Thursday, 10 October 2013

How to finish your PhD on time

Posted by Lynne Forrest

So, with a few minutes to spare, I submitted my PhD thesis within the three-year deadline. But, don’t worry, this isn’t going to be some smug blog on how I successfully managed to do this. No, the writing-up period was a total nightmare that involved 90-hour working weeks and then staying up all night to send the thesis off for binding at 4.30am on the day of submission. There has to be a better way.
"Piled Higher and Deeper" by Jorge Cham;
These are my rules for successfully submitting on time, all of which, on reflection, are pretty-much common sense but yet, somehow, I (mostly) failed to do:

Go on a course to ‘how to manage large documents’ if your institution offers it. 
I’ve been using Word for years so was pretty blasé and thought I didn’t require this. But, a bit too late, I realised there was a lot of functionality that I had never used. With two days to go I had to learn how to create a Table of Contents automatically, as well as a Table of Tables and Figures, so that I didn’t have to manually update page numbering each time I moved text and tables. Really useful, but I should have done it far earlier.

Don’t leave the document-formatting until the last minute. 
It takes far longer than you think to do all this and I left it to the final fortnight. I had dozens of tables that I then interspersed within the text, some of which were landscape and thus required the insertion of section breaks and different, customised margins to the portrait text. Once the custom margins were inserted tables had to be re-sized to fit. Tables split over pages needed headings repeated. All of this is tedious and very, very time-consuming.

Don’t go on holiday shortly before your submission date. 
Save your holidays until post-submission. It’s really no fun trying to get a dodgy wi-fi connection as everyone else enjoys themselves, and thesis drafts do not make for relaxing poolside reading.

Don’t go to a conference 2 weeks before your submission date. 
I’d barely returned from holiday when I went off to SSM2013. I’d seriously thought of cancelling but luckily my presentation was written well in advance and actually the conference turned out to be really revitalising during a real low-point in my write-up. So maybe not such a bad thing to do after all if you can handle the stress…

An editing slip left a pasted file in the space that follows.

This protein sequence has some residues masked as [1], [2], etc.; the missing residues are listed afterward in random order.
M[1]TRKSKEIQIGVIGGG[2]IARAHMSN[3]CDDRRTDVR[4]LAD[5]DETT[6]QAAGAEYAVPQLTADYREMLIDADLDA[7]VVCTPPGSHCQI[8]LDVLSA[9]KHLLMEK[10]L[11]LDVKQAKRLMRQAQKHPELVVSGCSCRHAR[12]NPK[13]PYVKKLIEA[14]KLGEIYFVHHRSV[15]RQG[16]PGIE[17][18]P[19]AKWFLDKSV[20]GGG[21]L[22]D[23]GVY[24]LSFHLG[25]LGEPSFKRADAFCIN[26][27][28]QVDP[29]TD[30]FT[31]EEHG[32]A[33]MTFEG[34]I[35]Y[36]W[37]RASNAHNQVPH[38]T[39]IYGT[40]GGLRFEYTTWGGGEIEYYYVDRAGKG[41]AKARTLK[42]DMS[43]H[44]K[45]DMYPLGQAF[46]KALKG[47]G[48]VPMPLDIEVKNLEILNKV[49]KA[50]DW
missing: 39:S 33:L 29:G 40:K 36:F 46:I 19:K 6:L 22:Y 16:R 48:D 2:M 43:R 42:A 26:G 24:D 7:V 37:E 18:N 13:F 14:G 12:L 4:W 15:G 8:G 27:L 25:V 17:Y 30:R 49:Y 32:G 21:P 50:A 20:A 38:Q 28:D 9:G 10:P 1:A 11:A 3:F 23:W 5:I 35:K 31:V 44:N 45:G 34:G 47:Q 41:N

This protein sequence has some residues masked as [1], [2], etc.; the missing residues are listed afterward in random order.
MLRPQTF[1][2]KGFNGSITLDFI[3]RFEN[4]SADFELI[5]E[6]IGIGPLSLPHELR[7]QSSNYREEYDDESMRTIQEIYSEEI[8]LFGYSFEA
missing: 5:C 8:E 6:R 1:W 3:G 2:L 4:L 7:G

Write the literature review and methods early on – in the first year if possible. 
At the beginning of the PhD it feels like you have plenty of time but you really don’t. So get on with the stuff you can do as soon as possible. Then it just requires some last minute tweaking and updating in the last few months. I did actually do this one!

Focus single-mindedly on the write-up. 
My husband lost his job shortly before the end of my write-up. I coped with this by ignoring it and ploughing on. Personal-life crises will inevitably happen and sometimes you just have to be ruthlessly single-minded and concentrate on getting finished. You can have the meltdown once you submit.

Know when to stop. 
I think the best piece of advice I received was being told that your thesis does not have to be perfect, it just has to be good enough to pass. If I’d had a few more weeks my thesis could definitely have been better but I also think there are diminishing returns here. The more time you have the more you revise and re-edit. If you’ve made the changes recommended by your supervisors and they say it’s fine then just STOP. (However, I haven’t had my viva yet so we’ll need to see how this one pans out…)

Ultimately I finished on time because I was given a non-negotiable deadline. If I didn’t submit on time I would lose the three month funding available to write-up papers. This was such a good opportunity that drifting on was not an option. I’d have preferred to have done it without putting in ridiculous hours, never seeing friends or family and doing nothing but working in the final weeks, but it’s done.
It is possible so good luck!


  1. Stephanie Mulrine10 October 2013 at 09:12

    Well done, Lynne! I hope you have had time to relax a little more now! I totally agree with your first point on going on a course. Although I'm still in my first year, I went to one run by Durham University and it was so incredibly enlightening! I thought I was fairly competent with Word, but I guess 'you don't know, what you don't know'! I will probably have to refresh when I get further along, but I think all PhD students should try and seek this out!

  2. Thanks Stephanie. As you say 'you don't know what you don't know'! I think I'd now go as far as recommending that these type of 'Managing Large Document' courses be made compulsory for all first year PhD students. it's so easy to underestimate what a massive task producing a thesis is.

  3. Some good advice Lynne, thank you. My (insane) deadline is 3 weeks away and I'm working full time now too. Just got to stay focused and like you say it is important to be single minded, even though other stuff is going on.
    I agree about the word course too - essential!
    Best wishes

  4. I love this piece. My personal saviour has been Endnote and I absolutely insist that a reference manager is fundamental to any thesis. I completely agree regarding managing large word docs.
    I did a Viva Survivor course which really helped me a lot too.

    knowing when to stop was a massive stumbling block for me. my advice with regard to that aspect is to get feedback from your supervisor, present lots, write every day, blog, and generally learn to let all your work go quite swiftly. I didn't do enough of that and by the time it come to hand over my thesis it felt like I was losing a limb.